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Putin to send Edward Snowden to America as ‘gift’ to Donald Trump
Putin is planning to send whistle-blower Edward Snowden back to America as a ‘gift’ to Donald Trump.
Before taking office, the President called the former National Security Agency worker a ‘spy’ and a ‘traitor’ that deserves to be executed.
Reports from American intelligence, seen by NBC News, suggest that Russian authorities want to ‘curry favour’ with the Trump administration.
Other intelligence papers seen by the news organisation indicate the Kremlin has been discussing the possibility of Snowden’s repatriation since Trump’s inauguration.
Snowden leaked classified documents from his job at the NSA in 2013 and fled to Russia in June of that year.
Trump had previously written on Twitter: ‘Snowden has given serious information to China and Russia-anyone who thinks otherwise is a dope! He is a traitor who fled – he knew the crime!’
During the campaign Trump said of the former-NSA employee: ‘I think he’s a total traitor and I would deal with him harshly. And if I were president, Putin would give him over’.
While the White House has not yet commented on the report, the Justice Department said it would welcome the return of Snowden who was charged under the Espionage Act of 1917.
The leaker could expect a minimum of 30 years in prison.
Head of the CIA, Mike Pompeo, agreed with Trump.
He said: ‘The proper outcome would be that he would be given a death sentence’.
Putin’s apparent offer has been received with caution in Washington. Juan Zarate, a former national security adviser, said: ‘For Russia, this would be a win-win.
‘They’ve already extracted what they needed from Edward Snowden in terms of information and they’ve certainly used him to beat the United States over the head in terms of its surveillance and cyber activity.
‘It would signal warmer relations and some desire for greater cooperation with the new administration, but it would also no doubt stoke controversies and cases in the US around the role of surveillance, the role of the US intelligence community, and the future of privacy and civil liberties in an American context.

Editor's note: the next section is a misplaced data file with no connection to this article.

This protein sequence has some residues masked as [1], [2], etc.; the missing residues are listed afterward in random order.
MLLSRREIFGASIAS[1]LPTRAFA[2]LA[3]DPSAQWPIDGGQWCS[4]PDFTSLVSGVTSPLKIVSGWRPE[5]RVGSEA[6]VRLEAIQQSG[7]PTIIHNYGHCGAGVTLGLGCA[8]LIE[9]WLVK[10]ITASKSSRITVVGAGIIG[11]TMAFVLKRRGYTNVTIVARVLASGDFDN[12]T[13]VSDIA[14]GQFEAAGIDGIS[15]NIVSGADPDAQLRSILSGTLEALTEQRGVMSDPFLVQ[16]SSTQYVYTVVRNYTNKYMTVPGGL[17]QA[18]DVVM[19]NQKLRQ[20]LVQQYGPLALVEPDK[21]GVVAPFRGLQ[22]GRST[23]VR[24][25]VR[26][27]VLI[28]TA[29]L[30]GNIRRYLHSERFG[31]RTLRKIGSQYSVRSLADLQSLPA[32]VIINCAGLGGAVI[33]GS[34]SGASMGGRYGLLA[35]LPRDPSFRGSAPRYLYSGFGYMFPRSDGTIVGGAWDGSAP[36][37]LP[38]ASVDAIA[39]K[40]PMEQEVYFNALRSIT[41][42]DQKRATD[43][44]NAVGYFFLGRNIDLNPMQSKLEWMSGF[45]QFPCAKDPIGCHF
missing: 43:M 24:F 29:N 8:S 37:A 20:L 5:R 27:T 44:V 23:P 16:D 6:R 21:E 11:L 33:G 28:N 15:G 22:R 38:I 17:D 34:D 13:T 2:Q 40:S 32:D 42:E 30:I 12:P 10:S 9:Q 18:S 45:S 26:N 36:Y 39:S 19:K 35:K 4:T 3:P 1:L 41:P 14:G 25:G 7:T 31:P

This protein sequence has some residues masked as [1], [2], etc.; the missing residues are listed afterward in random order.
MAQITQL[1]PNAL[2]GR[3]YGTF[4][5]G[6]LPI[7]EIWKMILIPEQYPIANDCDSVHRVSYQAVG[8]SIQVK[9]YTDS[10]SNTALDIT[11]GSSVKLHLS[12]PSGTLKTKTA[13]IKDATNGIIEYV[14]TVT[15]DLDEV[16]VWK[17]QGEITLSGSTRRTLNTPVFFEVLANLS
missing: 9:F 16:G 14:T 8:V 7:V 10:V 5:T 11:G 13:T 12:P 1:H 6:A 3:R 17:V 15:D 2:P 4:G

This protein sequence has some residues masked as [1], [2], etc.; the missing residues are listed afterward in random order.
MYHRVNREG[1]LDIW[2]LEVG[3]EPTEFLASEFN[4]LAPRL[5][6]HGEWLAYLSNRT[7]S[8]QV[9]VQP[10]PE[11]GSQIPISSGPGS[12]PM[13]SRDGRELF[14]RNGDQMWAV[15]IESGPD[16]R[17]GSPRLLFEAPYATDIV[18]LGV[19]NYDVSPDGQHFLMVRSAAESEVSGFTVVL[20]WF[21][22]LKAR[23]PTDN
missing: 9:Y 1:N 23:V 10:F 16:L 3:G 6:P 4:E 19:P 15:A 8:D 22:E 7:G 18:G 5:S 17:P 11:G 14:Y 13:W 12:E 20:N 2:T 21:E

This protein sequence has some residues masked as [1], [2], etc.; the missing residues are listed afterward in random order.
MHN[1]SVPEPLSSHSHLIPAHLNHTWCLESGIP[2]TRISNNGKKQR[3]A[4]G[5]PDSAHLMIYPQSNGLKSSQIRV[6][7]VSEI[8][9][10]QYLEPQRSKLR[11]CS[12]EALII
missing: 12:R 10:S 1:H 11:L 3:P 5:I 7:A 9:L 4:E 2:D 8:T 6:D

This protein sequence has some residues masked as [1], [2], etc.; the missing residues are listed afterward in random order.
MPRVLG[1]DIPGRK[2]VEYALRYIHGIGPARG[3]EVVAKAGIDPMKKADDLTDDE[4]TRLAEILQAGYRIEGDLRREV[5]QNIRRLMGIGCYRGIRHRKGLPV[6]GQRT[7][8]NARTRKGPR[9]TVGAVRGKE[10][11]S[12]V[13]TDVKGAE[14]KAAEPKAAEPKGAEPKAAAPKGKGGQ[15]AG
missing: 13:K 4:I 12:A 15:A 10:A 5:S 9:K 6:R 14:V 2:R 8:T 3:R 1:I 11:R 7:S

‘All of that would perhaps be music to the ears of Putin’.
Snowden has recently had Russian residency extended until 2020, by which point he would be able to apply for citizenship.
The dissident said in response to the latest reports: ‘Finally: irrefutable evidence that I never cooperated with Russian intel. No country trades away spies, as the rest would fear they’re next.’
While it appears he has welcomed the reports as proof of innocence, Snowden’s lawyer tried to pour cold water on the reports.
American Civil Liberties Union lawyer Ben Wizner said: ‘Team Snowden has received no such signals and has no new reason for concern’.
Putin’s spokesperson, Dmitry Peskov, called the reports ‘nonsense’.
Before President Trump left office he commuted Chelsea Manning’s sentence, who leaked sensitive military documents to Wikileaks, but refused to take action against Snowden.
Snowden called the choice between Secretary Clinton and Trump a ‘tragedy of our times’ and has since deleted a tweet saying it was ‘a choice between Donald Trump and Goldman Sachs.’
After the surprise victory of Trump, the whistle-blower said he was ‘just the President. It’s an important position but it is one of many.’
His Russian lawyer, Anatoly Kucherena, has previously said that Snowden should be able to return to America without fear of arrest.
He said: ‘We hope very much that the new U.S. president would show some weighted approach to the issue and make the one and only correct decision: to stop prosecution against Edward Snowden.’